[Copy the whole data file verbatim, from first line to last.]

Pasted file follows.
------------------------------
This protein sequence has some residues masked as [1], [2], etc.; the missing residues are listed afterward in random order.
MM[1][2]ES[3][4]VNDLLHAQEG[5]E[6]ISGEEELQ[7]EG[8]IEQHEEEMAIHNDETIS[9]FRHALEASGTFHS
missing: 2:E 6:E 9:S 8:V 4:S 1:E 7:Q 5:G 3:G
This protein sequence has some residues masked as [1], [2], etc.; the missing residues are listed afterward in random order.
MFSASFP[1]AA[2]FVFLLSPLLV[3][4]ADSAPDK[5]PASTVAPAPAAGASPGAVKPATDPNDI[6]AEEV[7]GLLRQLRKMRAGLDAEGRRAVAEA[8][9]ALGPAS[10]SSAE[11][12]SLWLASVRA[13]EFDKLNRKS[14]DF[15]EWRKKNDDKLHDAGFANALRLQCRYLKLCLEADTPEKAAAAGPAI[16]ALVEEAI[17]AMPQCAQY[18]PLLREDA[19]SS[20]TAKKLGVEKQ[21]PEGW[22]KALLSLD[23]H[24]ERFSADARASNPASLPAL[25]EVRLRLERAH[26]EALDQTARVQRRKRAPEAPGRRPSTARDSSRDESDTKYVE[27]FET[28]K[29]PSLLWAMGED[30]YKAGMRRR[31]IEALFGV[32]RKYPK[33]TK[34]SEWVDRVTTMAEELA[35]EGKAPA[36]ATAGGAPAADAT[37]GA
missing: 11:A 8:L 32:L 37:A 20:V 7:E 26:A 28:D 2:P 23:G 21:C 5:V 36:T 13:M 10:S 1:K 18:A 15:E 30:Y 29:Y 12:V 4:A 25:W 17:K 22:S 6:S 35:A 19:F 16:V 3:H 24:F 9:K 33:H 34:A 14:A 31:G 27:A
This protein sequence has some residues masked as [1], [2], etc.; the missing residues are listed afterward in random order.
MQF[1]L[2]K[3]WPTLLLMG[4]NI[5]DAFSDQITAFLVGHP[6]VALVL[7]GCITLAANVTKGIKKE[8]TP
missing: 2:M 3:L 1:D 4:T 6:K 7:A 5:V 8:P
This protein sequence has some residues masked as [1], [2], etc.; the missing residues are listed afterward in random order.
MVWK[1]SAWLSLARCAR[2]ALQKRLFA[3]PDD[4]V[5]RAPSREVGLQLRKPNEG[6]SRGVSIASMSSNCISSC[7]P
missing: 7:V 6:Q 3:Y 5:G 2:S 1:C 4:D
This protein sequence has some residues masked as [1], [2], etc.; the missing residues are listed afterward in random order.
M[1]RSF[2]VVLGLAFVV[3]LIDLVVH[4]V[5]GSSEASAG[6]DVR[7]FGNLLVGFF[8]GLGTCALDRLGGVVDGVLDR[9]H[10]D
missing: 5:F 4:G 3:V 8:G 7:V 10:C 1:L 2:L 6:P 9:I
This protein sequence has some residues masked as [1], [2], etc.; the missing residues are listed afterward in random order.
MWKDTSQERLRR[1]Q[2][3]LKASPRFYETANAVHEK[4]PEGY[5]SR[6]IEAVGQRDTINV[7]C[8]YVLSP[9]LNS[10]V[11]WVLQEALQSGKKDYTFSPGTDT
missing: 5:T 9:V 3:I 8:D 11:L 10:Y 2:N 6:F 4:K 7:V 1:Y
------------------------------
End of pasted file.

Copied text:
This protein sequence has some residues masked as [1], [2], etc.; the missing residues are listed afterward in random order.
MM[1][2]ES[3][4]VNDLLHAQEG[5]E[6]ISGEEELQ[7]EG[8]IEQHEEEMAIHNDETIS[9]FRHALEASGTFHS
missing: 2:E 6:E 9:S 8:V 4:S 1:E 7:Q 5:G 3:G
This protein sequence has some residues masked as [1], [2], etc.; the missing residues are listed afterward in random order.
MFSASFP[1]AA[2]FVFLLSPLLV[3][4]ADSAPDK[5]PASTVAPAPAAGASPGAVKPATDPNDI[6]AEEV[7]GLLRQLRKMRAGLDAEGRRAVAEA[8][9]ALGPAS[10]SSAE[11][12]SLWLASVRA[13]EFDKLNRKS[14]DF[15]EWRKKNDDKLHDAGFANALRLQCRYLKLCLEADTPEKAAAAGPAI[16]ALVEEAI[17]AMPQCAQY[18]PLLREDA[19]SS[20]TAKKLGVEKQ[21]PEGW[22]KALLSLD[23]H[24]ERFSADARASNPASLPAL[25]EVRLRLERAH[26]EALDQTARVQRRKRAPEAPGRRPSTARDSSRDESDTKYVE[27]FET[28]K[29]PSLLWAMGED[30]YKAGMRRR[31]IEALFGV[32]RKYPK[33]TK[34]SEWVDRVTTMAEELA[35]EGKAPA[36]ATAGGAPAADAT[37]GA
missing: 11:A 8:L 32:L 37:A 20:V 7:E 26:A 28:D 2:P 23:G 21:C 5:V 36:T 13:M 10:S 1:K 18:A 15:E 30:Y 29:Y 12:V 4:A 25:W 17:K 22:S 6:S 35:A 19:F 16:V 3:H 24:F 9:K 33:H 34:A 14:A 31:G 27:A
This protein sequence has some residues masked as [1], [2], etc.; the missing residues are listed afterward in random order.
MQF[1]L[2]K[3]WPTLLLMG[4]NI[5]DAFSDQITAFLVGHP[6]VALVL[7]GCITLAANVTKGIKKE[8]TP
missing: 2:M 3:L 1:D 4:T 6:K 7:A 5:V 8:P
This protein sequence has some residues masked as [1], [2], etc.; the missing residues are listed afterward in random order.
MVWK[1]SAWLSLARCAR[2]ALQKRLFA[3]PDD[4]V[5]RAPSREVGLQLRKPNEG[6]SRGVSIASMSSNCISSC[7]P
missing: 7:V 6:Q 3:Y 5:G 2:S 1:C 4:D
This protein sequence has some residues masked as [1], [2], etc.; the missing residues are listed afterward in random order.
M[1]RSF[2]VVLGLAFVV[3]LIDLVVH[4]V[5]GSSEASAG[6]DVR[7]FGNLLVGFF[8]GLGTCALDRLGGVVDGVLDR[9]H[10]D
missing: 5:F 4:G 3:V 8:G 7:V 10:C 1:L 2:L 6:P 9:I
This protein sequence has some residues masked as [1], [2], etc.; the missing residues are listed afterward in random order.
MWKDTSQERLRR[1]Q[2][3]LKASPRFYETANAVHEK[4]PEGY[5]SR[6]IEAVGQRDTINV[7]C[8]YVLSP[9]LNS[10]V[11]WVLQEALQSGKKDYTFSPGTDT
missing: 5:T 9:V 3:I 8:D 11:L 10:Y 2:N 6:F 4:K 7:V 1:Y